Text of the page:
Date: Tue, 7 Apr 98 16:35:36 CDT
/** reg.carib: 204.0 **/
Havana to Dodge US Blockade Via Caricom Membership
By Dalia Acosta, IPS, 1 April 1998
HAVANA, Apr 1 (IPS) - Cuban efforts to strengthen economic and political links with its neighbours could help it become the sixteenth member of the Caribbean Community (Caricom), dodging some of the most pernicious aspects of the US blockade.
Declarations to this effect have become increasingly frequent, and this intention was made clear this week at the end of an eight- day visit from prime minister of Saint Kitts-Nevis, Denzil Douglas.
Cuban president, Fidel Castro, classed the Caribbean nations as brave pioneers for sticking to their determination to break free of the US blockade and establish relations with Cuba.
"Our country prioritises relations with the Caribbean countries especially those of the Caricom," said Castro on Monday after signing three bilateral co-operation agreements with Douglas, covering economic and scientific, sporting and migration issues.
Havana is one of the 25 members of the Association of Caribbean States, an economic bloc with a potential market of 202 million consumers and a Gross Domestic Product of 508 billion dollars.
It has also joined the Caribbean Tourism Association, something Castro has stated will make the Caribbean the best end of the century tourist destination.
Meanwhile, Douglas Tuesday assured the press his Caribbean colleagues were anxiously awaiting Cuba's formal request to enter Caricom, starting a process which would end with a decision made by a summit of heads of government.
According to the Caricom rules, the entry request is followed by a mission to the requesting country which evaluates the correspondence between the local institutions and those of the Caribbean Community.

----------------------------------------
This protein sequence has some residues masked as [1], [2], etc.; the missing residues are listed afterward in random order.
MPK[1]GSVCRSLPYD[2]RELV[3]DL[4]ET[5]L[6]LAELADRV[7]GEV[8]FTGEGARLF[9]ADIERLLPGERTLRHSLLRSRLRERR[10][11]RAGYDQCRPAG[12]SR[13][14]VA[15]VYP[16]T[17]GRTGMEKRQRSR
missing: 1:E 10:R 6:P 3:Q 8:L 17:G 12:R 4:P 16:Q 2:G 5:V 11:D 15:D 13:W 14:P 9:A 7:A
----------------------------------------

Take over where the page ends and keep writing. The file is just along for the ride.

Cuban foreign trade minister, Ricardo Cabrisas, was even more optimistic on his return from a Cariforum meeting - an entity linking the Association of African Countries, the Caribbean and Pacific (CAP) and the European Union.
The presence of the nation in the Cariforum is "the beginning of a process which could lead to the island becoming the sixteenth Caricom State, which would be of highest interest to us," said Cabrisas.
Havana's interest in Caricom became more evident this year, on the eve of the Americas Summit in Santiago this month, which should lead to negotiations for the Free Trade Area of the Americas (FTAA).
Cuba is the only country of the area excluded from the American forum - a requisite established by the United States in the Americas Summit in Miami, in line with the US policy of isolating the Castro administration.
Cuban experts see the attainment of the conditions for insertion in the region as a serious challenge for the island authorities, should Caricom enter the FTAA and should a multilateral investment agreement come into play.
Given this situation, Cuba asked for entry to the CAP last March and is only awaiting an invitation to make a formal request for entry to Caricom, having maintained a joint commission since 1992.
Entry to the CAP would allow the island to obtain favourable trade conditions with the EU, something which cannot take place at present as direct negotiations with Europe are on hold for political reasons.
Cuba is the only Latin American nation which has no co- operation agreement with the EU, and further negotiation of this is conditional on reform in the Cuban political system, including free elections.
But through the CAP, Havana could be benefited by the generous agreements the EU offered its former colonies in Africa, the Caribbean and the Pacific, including preferential treatment for vital exports like sugar, rum, rice and bananas.
Apart from the fixed market and price for sugar, the Castro government would be entering a scheme which excludes the United States, although the influence of this nation would still be felt to some degree.
In August 1997, the countries of the Caribbean Basin were forced to write to the White House rejecting a bill aiming to apply sanctions on Caribbean countries trading with Cuba.
The proposal included the elimination of economic aid and preferential treatment for nations participating in the Washington- backed Caribbean Basin initiative, if Cuba were offered Caricom membership.
The US Secretary of State, Madeleine Albright, will meet with her Caricom counterparts this month, the first in a series of planned annual exchanges forseen to follow up on a bilateral action plan agreed last year.
It is to be hoped Cuba will be present in one way or another on the meeting agenda, as Albright - one of the strongest supporters of the hard line policy on the island - has specifically mentioned this as a problem.
[c] 1998, InterPress Third World News Agency (IPS)
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